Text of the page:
Vitamin D Receptor Deficiency Does Not Affect Blood Pressure and Heart Function.Front Physiol 2019; 10:1118FP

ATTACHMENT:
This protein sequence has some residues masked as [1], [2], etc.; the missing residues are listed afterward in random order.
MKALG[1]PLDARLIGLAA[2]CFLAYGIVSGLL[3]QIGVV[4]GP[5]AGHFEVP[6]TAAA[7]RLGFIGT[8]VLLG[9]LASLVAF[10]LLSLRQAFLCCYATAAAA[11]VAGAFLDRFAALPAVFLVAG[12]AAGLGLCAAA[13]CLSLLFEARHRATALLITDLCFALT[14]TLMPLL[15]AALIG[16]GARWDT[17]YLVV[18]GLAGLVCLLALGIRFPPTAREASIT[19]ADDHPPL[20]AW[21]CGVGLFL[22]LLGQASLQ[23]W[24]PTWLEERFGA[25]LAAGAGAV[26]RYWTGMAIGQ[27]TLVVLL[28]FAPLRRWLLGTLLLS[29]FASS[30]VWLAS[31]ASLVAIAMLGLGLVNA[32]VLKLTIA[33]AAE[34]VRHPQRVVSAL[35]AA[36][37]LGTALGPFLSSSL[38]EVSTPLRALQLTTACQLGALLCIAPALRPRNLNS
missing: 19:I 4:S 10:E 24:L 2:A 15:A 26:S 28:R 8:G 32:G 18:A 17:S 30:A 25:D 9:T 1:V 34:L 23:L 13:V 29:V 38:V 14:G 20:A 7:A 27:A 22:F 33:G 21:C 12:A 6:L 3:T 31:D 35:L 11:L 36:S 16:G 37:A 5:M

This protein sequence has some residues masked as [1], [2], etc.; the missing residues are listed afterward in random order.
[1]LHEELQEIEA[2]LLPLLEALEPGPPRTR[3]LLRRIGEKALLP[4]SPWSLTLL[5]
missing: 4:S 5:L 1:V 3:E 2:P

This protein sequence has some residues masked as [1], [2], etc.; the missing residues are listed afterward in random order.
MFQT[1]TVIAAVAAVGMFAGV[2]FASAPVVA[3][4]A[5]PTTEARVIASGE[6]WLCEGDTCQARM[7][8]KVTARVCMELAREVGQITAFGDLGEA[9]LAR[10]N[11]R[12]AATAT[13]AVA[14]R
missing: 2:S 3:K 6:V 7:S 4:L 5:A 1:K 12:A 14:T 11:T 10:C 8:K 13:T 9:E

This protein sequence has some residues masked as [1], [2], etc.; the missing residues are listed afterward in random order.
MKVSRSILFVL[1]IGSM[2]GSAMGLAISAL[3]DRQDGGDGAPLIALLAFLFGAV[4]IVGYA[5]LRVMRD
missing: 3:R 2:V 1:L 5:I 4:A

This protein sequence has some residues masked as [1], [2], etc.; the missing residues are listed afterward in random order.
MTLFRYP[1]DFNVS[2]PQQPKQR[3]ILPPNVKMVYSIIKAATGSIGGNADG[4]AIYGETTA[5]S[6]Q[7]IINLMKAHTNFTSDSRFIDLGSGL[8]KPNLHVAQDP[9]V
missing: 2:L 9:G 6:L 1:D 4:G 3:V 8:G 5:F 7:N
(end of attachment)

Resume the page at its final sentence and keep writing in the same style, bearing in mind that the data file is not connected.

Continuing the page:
Vitamin D is thought to play a role in blood pressure regulation, which in turn can influence cardiovascular risk. Several meta-analyses of cohort studies found low serum levels of 25-hydroxyvitamin D to be associated with increased blood pressure or increased cardiovascular morbidity and mortality in the general population. Active vitamin D mediates its function via the vitamin D receptor (Vdr), which is a ligand-activated transcription factor. A suitable model to examine the causal role of vitamin D in blood pressure regulation and heart function is the Vdr knockout (Vdr-/-) mouse. To elucidate the role of vitamin D on blood pressure, heart function, and cardiac myocyte size, we conducted a long-term study using Vdr-/- mice and well-defined diets. Group 1 comprised Vdr-/- mice that received a high-calcium, high-phosphorus rescue diet to prevent hypocalcemia and a rickets phenotype. Groups 2 and 3 included Vdr+/+ mice that were fed either the rescue diet or a control diet containing normal amounts of these minerals. As Vdr is a nuclear factor that regulates transcription, we analyzed the renal mRNA expression and serum concentration of renin and found that the Vdr-/- group had an almost 50% higher renin mRNA expression in the kidney compared to both groups of Vdr+/+ mice. Additionally, serum concentration of renin in Vdr-/- mice was significantly higher than that of Vdr+/+ mice that received the rescue or control diet (+ 17%,+ 32%; P < 0.05). In contrast, renin activity was lower in Vdr-/- mice than in both groups of Vdr+/+ mice (P < 0.05). However, blood pressure, heart rate, cardiac myocyte sizes, and the expression of renal renin receptor, hepatic angiotensinogen and angiotensin II receptor, type 1, in kidney, liver and heart, did not differ between the three groups of mice. Additionally, data from transthoracic echocardiography did not indicate the role of Vdr on heart function, as the left ventricular ejection fraction, fractional shortening, and velocity of blood flow were comparable between the three groups. To conclude, the roles of Vdr and therefore most probably of vitamin D, in blood pressure regulation and heart function, were not confirmed by our findings.